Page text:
Cathleen Falsani, the “God Girl” of The Dude Abides, offers a review of a new book by Andy Crouch, Culture Making. Andy was, in addition to everything else about him that Falsani says below, was a classmate of mine (or I of his) at Cornell. I haven’t read the book yet (only so much time!) but I am eager to do so.
Andy Crouch, a savvy culture watcher and commentator who runs the Christian Vision Project at Christianity Today, has a pretty brilliant idea that’s rooted, in some ways, in Shelley’s idea of poet as unacknowledged legislator.
Speaking at the Catalyst Conference, a gathering of more than 12,000 young evangelical Christian leaders who run the gamut from very liberal to uber-conservative, outside Atlanta last weekend, Crouch urged the religiously minded among us to start thinking about culture making rather than culture battling.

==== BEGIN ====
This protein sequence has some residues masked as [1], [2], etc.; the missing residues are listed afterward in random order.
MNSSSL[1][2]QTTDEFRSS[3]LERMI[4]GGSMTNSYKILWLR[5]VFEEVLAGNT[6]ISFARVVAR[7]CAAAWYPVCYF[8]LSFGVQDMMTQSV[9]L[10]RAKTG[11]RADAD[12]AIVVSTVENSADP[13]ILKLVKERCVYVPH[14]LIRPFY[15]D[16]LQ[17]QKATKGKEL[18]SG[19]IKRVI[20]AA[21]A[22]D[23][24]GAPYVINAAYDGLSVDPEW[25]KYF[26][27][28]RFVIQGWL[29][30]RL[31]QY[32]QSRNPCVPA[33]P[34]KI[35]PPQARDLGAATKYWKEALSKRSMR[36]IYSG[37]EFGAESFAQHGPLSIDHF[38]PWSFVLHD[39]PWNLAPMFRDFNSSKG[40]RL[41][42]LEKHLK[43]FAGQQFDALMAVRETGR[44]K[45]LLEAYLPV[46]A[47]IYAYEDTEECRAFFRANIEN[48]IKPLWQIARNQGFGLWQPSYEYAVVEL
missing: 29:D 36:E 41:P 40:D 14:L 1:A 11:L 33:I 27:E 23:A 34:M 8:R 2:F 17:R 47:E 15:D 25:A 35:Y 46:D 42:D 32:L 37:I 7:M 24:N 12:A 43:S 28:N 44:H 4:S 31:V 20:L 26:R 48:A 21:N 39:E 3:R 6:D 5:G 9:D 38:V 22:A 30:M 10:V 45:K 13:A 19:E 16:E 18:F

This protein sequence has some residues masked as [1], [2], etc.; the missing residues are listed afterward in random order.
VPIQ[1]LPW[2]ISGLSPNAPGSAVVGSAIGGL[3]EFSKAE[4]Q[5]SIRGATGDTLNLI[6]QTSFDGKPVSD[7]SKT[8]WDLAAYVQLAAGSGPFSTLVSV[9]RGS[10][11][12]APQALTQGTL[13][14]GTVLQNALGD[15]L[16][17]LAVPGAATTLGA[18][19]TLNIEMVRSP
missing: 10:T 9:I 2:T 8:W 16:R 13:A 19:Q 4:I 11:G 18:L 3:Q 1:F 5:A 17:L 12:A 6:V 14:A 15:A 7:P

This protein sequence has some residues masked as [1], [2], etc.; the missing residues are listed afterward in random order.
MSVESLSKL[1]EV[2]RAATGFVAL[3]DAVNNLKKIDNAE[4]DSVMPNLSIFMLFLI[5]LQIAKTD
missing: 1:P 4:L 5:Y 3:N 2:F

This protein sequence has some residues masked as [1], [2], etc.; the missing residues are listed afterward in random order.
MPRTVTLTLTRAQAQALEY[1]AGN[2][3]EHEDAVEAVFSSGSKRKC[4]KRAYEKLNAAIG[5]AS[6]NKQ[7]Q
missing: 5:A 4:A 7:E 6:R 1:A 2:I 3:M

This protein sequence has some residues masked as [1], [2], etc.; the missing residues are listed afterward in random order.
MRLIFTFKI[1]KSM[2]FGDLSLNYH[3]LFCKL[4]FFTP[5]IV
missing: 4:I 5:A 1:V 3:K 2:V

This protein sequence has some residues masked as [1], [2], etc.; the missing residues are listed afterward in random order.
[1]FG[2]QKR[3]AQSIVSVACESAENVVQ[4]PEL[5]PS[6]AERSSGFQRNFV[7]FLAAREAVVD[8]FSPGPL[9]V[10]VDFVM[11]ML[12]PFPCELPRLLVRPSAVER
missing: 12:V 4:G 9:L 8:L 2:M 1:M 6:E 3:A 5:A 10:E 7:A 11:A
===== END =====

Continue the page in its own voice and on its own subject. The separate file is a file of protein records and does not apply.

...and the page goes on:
It’s the theme of Crouch’s new book, Culture Making: Recovering Our Creative Calling, where he traces the pattern of his community’s (i.e. evangelical Christian) engagement with culture (to use the term broadly) over the last 100 or so years.
Crouch, who for 10 years served as a campus minister at Harvard University, says Christians first engaged culture by critiquing it, sometimes viciously. Then they began copying culture, which explains the emergence of profoundly bad “Christian” pop music from the mid-’70s until the mid-’90s.
Of late, many religious folks, Crouch argues, have become blind consumers of culture. And none of these approaches — critiquing, copying or consuming — will do anything toward changing the culture for the better.
People of faith need to start earnestly cultivating culture. If you want to see something good, create it. Or support those who do.